The story began when a friend of mine (Vivek) returned from his summer internship. He brought a very interesting proposal. Through another friend, he was contacted by a certain entrepreneur who wanted to redesign the machines of his plant. Vivek toured the plant and was positive about our ability to handle the project. So here was Vivek telling us about the plan. The idea was to conduct this event under the aegis of Mekanika, the Mechanical Engineering Department's Society. I was chosen to lead the team of juniors to complete the project. We thought it would be quite easy to do as it will be universally regarded as a positive step. We got our first jolt when a professor we told this to informed us that it is not as easy as it sounds. He told us that since it requires monetary exchange, doing it through the department's society would require taking permission from SRIC. This would involve a lot of paperwork, bureaucratic hurdles, and most importantly, time. This was something we didn't had. The owner of the company told us to visit the plant as soon as possible so that he is ready when the demand surges. After a lot of thoughtful discussion, it was decided that we have to do it personally. This meant both risk (as we won't have any official support), as well as gains (we get to keep all the money with ourselves as the SRIC won't be taking away the monster's chunk (30% of all remunerations).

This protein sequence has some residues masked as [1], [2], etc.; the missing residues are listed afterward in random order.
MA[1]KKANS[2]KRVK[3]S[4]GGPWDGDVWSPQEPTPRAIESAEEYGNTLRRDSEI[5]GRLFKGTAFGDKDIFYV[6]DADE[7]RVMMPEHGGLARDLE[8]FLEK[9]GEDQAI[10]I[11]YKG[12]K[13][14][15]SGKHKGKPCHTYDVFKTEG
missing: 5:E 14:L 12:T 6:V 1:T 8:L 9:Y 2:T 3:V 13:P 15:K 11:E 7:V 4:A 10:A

So we decided to set sail alone. I made a team of five people, (of course including myself), and chose three from them (Noopi, Rudra and Kothari) to go with me to the plant for a detailed visit. We decided to go on weekend, though there were still problems as it took a whole day to reach Hyderabad. Naturally we chose the fastest of all trains on the route (Falaknuma Superfast Express) for our journey. As we couldn't get reservation in AC 3-Tier, we had to do with Sleeper Class travel. It rained almost throughout the journey and hence the weather was exceedingly pleasant. During the journey, Noopi gave sermons on purity of life and soul, while Kothari and Rudra tried to debunk his philosophy and prove him fraud (of course jokingly). It got cold during the night, but I had no problems as I brought along my bed-sheets. But situation was quite different for the others. In addition to myself, only one other had brought bed-sheets to use during the chilling night-time. The other two were quite clueless how to spend the night. One of them had a towel, and he decided to use it to protect himself. With this backdrop, I went to sleep. I had a lazy break from sleep around 7 am. When I turned, I saw something that made me forget the sleep. I saw the guy who hadn't brought any bedsheet lying over the guy who did, with the bedsheet over them. Apparently during the late hours at night, the poor chap realized that he cannot sleep in this state and asked for help from his friend. His friend accomodated him with pleasure (I am not telling their names for privacy issues). When I saw this, I couldn't help but capture the shot in my mobile phone. Fortunately, I now find that the picture came out pretty bad and incomprehensible (!) so that I am able to post them online without getting into privacy related issues. Here' the pic: